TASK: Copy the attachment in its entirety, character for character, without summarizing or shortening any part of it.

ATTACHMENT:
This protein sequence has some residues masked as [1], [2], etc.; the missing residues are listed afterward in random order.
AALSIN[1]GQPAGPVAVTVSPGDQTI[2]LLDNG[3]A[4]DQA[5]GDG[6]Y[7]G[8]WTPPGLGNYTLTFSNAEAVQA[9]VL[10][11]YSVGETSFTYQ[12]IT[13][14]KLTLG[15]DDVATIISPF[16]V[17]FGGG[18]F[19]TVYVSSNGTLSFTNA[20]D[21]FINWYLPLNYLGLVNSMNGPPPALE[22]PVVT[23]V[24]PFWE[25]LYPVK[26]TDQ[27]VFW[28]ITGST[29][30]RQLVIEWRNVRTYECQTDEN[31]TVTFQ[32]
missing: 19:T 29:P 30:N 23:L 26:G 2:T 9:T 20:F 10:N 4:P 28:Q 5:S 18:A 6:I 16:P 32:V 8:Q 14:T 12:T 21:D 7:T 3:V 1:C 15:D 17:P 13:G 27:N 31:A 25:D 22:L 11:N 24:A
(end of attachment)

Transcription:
This protein sequence has some residues masked as [1], [2], etc.; the missing residues are listed afterward in random order.
AALSIN[1]GQPAGPVAVTVSPGDQTI[2]LLDNG[3]A[4]DQA[5]GDG[6]Y[7]G[8]WTPPGLGNYTLTFSNAEAVQA[9]VL[10][11]YSVGETSFTYQ[12]IT[13][14]KLTLG[15]DDVATIISPF[16]V[17]FGGG[18]F[19]TVYVSSNGTLSFTNA[20]D[21]FINWYLPLNYLGLVNSMNGPPPALE[22]PVVT[23]V[24]PFWE[25]LYPVK[26]TDQ[27]VFW[28]ITGST[29][30]RQLVIEWRNVRTYECQTDEN[31]TVTFQ[32]
missing: 19:T 29:P 30:N 23:L 26:G 2:T 9:T 20:F 10:N 4:P 28:Q 5:S 18:A 6:I 16:P 32:V 8:Q 14:T 12:T 21:D 7:T 3:V 1:C 15:D 17:P 13:G 27:N 31:A 25:D 22:L 11:N 24:A